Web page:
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Sounds like fun

On March 27, just in time for Spring Break, ScienceWorks opens its latest exhibit "Noise!" Featuring exhibits on sound, music and hearing, this latest creation is sure to knock your socks off.

Creating experiences from the "can you hear me now" Scream Chamber to the "good vibrations" of the Dancing Sand Plates, the exhibits take a playful look at the physics of sound waves as well as how music and sound affects our mood.

The first of the exhibits will premiere on Tuesday, March 27. While regular hours are Wednesday through Sunday, the museum will open on the special Spring Break Tuesday. Throughout the next few months additional sound-related exhibits will continue to transform the ScienceWorks. "Noise!" Has been created with support from The Carpenter Foundation, the PGE Foundation and Town and Country Chevrolet Oldsmobile.

Executive Director Chris Hostetler notes that exhibit developers and community members have been working with the idea of sound exhibits over the last year. Last year an initial survey was conducted with museum visitors to ask "What would you like to know about sound?"

"One of the most inspiring answers was from a young visitor who said 'I want to know what sound looks like,'" said Hostetler. "We decided that would be a great challenge."

As a result, exhibit developers and community members came together to create a wide range of sound experiences. Good Vibrations and the Dancing Sand give visitors a way to "see" sound waves in some pretty unusual ways. The Whirling Sound explores the "Doppler Effect" - why does sound change when something gets closer or farther away? Unconventional musical instruments such as the Musical Wrenches, a Theremin and Pipe Organ let visitors make their own music.

One of the coolest experiences offered by "Noise!" is the Scream Chamber - a sound-proof booth you enter"&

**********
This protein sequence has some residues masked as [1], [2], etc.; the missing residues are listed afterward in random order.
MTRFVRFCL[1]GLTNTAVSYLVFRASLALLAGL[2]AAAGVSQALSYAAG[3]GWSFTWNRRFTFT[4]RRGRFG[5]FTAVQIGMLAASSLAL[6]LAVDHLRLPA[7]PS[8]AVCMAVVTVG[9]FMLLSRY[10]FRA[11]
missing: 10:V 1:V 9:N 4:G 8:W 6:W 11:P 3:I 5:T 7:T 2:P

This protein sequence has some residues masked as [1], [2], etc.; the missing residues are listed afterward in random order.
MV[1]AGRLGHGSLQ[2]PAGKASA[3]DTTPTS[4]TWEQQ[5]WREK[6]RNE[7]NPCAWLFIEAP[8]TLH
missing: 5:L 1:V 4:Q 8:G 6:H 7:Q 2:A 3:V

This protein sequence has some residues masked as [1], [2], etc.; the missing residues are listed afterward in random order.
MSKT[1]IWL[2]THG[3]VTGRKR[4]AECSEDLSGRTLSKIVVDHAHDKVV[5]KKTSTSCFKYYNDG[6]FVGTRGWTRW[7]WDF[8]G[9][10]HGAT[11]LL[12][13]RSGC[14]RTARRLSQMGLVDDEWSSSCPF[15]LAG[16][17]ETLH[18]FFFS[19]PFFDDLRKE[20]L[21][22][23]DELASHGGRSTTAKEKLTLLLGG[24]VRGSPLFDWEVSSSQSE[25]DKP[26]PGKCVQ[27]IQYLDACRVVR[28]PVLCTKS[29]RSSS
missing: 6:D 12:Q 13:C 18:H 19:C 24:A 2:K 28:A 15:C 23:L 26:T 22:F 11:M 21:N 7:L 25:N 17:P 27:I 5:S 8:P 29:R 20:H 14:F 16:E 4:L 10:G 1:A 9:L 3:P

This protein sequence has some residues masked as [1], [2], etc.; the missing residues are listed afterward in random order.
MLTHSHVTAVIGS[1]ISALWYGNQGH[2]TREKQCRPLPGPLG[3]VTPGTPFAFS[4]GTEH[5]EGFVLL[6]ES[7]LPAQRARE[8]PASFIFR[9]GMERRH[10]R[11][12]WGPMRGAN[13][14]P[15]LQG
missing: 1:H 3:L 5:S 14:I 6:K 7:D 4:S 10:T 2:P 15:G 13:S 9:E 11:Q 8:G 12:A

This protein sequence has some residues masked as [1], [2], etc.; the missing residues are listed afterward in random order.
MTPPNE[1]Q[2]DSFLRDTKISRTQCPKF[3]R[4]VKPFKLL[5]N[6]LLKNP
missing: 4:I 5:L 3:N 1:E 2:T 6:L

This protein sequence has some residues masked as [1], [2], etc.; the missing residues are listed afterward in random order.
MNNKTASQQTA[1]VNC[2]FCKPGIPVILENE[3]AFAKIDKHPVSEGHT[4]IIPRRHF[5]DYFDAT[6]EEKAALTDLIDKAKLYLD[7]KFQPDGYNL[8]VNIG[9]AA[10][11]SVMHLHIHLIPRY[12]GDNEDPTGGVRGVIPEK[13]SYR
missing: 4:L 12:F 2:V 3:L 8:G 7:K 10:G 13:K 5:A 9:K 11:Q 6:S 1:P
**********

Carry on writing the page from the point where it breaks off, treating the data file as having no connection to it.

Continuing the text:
166;and scream as loud as you can. When you leave the booth, people who have monitored your scream by a decibel meter can tell you how loud is your scream. Find out who the loudest member of your family really is! A special area for small children allows them to make that "ruckus" perhaps they can't make at home.

To celebrate the opening, ScienceWorks is pleased to welcome internationally-known guest artist Todd Barton. Barton, the Resident Composer and Music Director for the Oregon Shakespeare Festival, will be presenting programs for both kids and adults. The first performance is on Thursday, March 29 at 7 p.m. in the museum's Sci Theater. The second performance is on Saturday, April — at 2 p.m.

On March 29 at 7 p.m, Barton presents, "The Music of Todd Barton: From Shakespeare to the Human Genome." After four decades of exploration Todd Barton is still delving deeply into the ever-expanding frontiers of musical expression: from his DNA derived Genome Music to his innovative scores for plays at the Oregon Shakespeare Festival; from performances of Zen Shakuhachi Meditation Music to avant-garde music for electronic synthesizers and computers; from performing with luminaries of jazz and poetry to lecturing on music and composition from the Middle Ages to the 21st Century.

On Saturday, April — at 2 p.m. , Barton brings "t&

178;" featuring performances by Barton and Terry Longshore. t&

178; explores the endless frontiers of sonic space, freely going where the sound and rhythm leads. Internationally known Yamaha Performing Artist: percussionist, Terry Longshore (and Director of Percussion Studies at SOU and Chair of the Music Dept.) performs on a wide variety of percussion instruments, from tablas to handsonic - Barton's electronic percussion complements Terry's percussion with a wide variety of electronic synthesizers and the Japanese shakuhachi flute.

Special presentations throughout the spring include a presentation on computers and music by SOU professor Pete Nordquist on April 5 at 7 p.m. and Antique Instruments from the Shuman Collection on May — at 7 p.m.

On Saturday, May 12 at 2 p.m ScienceWorks is pleased to welcome the exciting "Stomp!" style percussion performance from the group "D'msta." This wild group features students from Yreka High School using unconventional drums such as garbage cans and plastic buckets. This energetic performance is exciting to watch and captivating for young and old alike.

Then on Saturday, May 19 from 12 to 4 p.m. DJ Jahfirm aka David Tourzan presents "Exploring Digital Sound." Check out what it takes to be a DJ and try mixing your own sounds. Learn about the science of acoustics and experiment with the different things you can change about a noise; volume, tempo, pitch, and frequency.

More special events and sound exhibits will be presented this summer, including some great outdoor experience such as the Giant Whisper Dishes.

Special evening and weekend "Noise!" programs are free with museum admission ScienceWorks is open to the public Wednesday through Sunday. Admission is $7.50 for adults, $5 for children 2 to 12 and free for members and children under 2. ScienceWorks is located at 1500 East Main near Walker in Ashland. For more information on events, directions, membership and volunteer opportunities call 482-6767 or visit .